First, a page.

I do not doubt the experience you have, quite honestly I am actually trying to go backwards and work for a shop. But I have to take a huge pay cut when I leave my engineering job which I am trying to figure out how to handle that.

I am observant and analytical by nature and I will question everything to help myself get a better understanding of what exactly is going on, that's what I am paid to do. But I will always favor first hand experience over theory because at the end of the day it makes my life easier if its coming from a trusted source. But everything on the internet I take with a grain of salt because if it its not right, that person aint going to fix my truck lol

Point is, whenever I am on my own in my own garage and trying to do something that I haven't really done before, I have to read everything I can online, figure out what is BS and what is not. And ultimately try and get a idea of what to expect before I go in. And almost always when i come out the other end, I will learn that what I read was either BS or helpful. lol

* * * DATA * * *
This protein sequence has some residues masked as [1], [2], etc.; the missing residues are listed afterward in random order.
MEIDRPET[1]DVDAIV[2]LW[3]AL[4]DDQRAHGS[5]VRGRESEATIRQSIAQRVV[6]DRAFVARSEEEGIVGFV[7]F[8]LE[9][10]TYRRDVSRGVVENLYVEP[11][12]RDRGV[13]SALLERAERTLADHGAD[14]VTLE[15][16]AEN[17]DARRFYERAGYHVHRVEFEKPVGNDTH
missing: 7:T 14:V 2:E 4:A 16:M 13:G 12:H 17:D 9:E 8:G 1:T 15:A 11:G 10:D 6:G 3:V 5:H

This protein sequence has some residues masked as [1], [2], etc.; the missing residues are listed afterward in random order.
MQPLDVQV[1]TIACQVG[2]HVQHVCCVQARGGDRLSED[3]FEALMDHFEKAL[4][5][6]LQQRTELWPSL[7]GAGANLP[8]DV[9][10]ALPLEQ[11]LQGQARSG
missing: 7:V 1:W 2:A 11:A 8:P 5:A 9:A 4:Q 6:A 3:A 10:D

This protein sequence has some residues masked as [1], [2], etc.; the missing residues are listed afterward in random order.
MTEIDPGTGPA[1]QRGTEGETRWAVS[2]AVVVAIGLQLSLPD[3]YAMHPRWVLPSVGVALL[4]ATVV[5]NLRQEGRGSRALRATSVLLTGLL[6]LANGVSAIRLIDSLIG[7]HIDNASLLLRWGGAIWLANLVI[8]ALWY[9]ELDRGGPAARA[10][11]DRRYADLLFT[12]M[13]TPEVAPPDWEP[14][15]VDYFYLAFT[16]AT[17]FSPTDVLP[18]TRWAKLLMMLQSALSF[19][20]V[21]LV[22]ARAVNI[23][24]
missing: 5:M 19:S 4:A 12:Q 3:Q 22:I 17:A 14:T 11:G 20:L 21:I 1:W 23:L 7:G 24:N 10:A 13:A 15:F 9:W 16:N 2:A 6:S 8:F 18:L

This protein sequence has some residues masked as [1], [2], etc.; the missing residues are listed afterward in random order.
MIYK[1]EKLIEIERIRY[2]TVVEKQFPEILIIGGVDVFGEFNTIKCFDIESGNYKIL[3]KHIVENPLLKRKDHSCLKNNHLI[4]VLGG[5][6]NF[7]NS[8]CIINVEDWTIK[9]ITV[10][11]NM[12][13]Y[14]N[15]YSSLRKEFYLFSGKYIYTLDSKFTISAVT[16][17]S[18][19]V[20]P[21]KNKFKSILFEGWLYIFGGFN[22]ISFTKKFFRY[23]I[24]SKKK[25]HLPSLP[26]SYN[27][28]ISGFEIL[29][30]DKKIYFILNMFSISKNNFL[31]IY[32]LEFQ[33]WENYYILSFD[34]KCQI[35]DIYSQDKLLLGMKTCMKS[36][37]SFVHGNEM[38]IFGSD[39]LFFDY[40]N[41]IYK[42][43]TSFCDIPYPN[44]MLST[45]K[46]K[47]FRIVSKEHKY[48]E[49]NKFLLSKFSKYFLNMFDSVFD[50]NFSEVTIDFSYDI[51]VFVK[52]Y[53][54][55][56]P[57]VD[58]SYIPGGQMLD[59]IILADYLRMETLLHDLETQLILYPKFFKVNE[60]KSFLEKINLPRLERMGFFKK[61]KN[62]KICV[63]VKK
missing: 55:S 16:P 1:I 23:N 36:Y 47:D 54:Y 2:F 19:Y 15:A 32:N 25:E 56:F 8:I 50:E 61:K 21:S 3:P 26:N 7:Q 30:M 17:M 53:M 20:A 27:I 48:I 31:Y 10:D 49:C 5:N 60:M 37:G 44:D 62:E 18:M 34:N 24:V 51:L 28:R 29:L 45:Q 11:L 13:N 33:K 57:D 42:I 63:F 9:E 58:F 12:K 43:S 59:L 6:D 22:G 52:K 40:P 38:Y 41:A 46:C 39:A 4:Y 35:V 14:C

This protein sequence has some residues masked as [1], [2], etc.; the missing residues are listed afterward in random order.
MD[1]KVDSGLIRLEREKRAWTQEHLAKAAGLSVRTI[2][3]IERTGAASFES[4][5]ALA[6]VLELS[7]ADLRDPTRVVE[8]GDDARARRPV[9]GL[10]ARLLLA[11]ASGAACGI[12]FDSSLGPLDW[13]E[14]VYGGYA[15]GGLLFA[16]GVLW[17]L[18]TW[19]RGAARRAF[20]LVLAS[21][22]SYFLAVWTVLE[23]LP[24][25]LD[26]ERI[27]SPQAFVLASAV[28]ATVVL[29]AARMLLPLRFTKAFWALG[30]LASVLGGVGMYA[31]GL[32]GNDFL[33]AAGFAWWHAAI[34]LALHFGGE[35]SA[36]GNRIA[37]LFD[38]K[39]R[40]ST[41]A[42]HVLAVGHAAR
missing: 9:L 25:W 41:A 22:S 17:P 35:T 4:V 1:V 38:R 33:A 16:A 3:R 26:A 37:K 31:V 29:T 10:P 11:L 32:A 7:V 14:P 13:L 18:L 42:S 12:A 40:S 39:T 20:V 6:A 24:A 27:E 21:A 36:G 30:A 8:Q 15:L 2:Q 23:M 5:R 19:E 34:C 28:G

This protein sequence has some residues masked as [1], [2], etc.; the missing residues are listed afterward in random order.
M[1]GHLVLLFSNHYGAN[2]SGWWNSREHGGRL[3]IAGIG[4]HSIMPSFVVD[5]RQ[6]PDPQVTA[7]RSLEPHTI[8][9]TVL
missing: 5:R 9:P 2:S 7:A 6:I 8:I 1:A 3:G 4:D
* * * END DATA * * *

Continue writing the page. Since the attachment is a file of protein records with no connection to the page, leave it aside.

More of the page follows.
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You gained 2.5 MPG?!?!?!? Wow. I’m not saying you’re lying, but if that were the case, then I certainly would have seen at least that on my very first valve lash when I bought this truck. I didn’t by the way. Maybe .5 that I forced myself to imagine because the truck ran tighter.


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Discussion Starter #14
You sure it shouldn't be taken with a feeler gauge? I got a better reference for that....
 

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There are engines that went 100,000s of miles with no lash adjustment. They may be rattly but they never blew up. The valve train moves so slowly in these engines they usually don't fail.

I'm not even sure tight or loose of . 010/.020 spec really affects "spool" as some say.. at least not on a stock valve train. My butt-o-meter can't tell anyway... Maybe I should get it calibrated.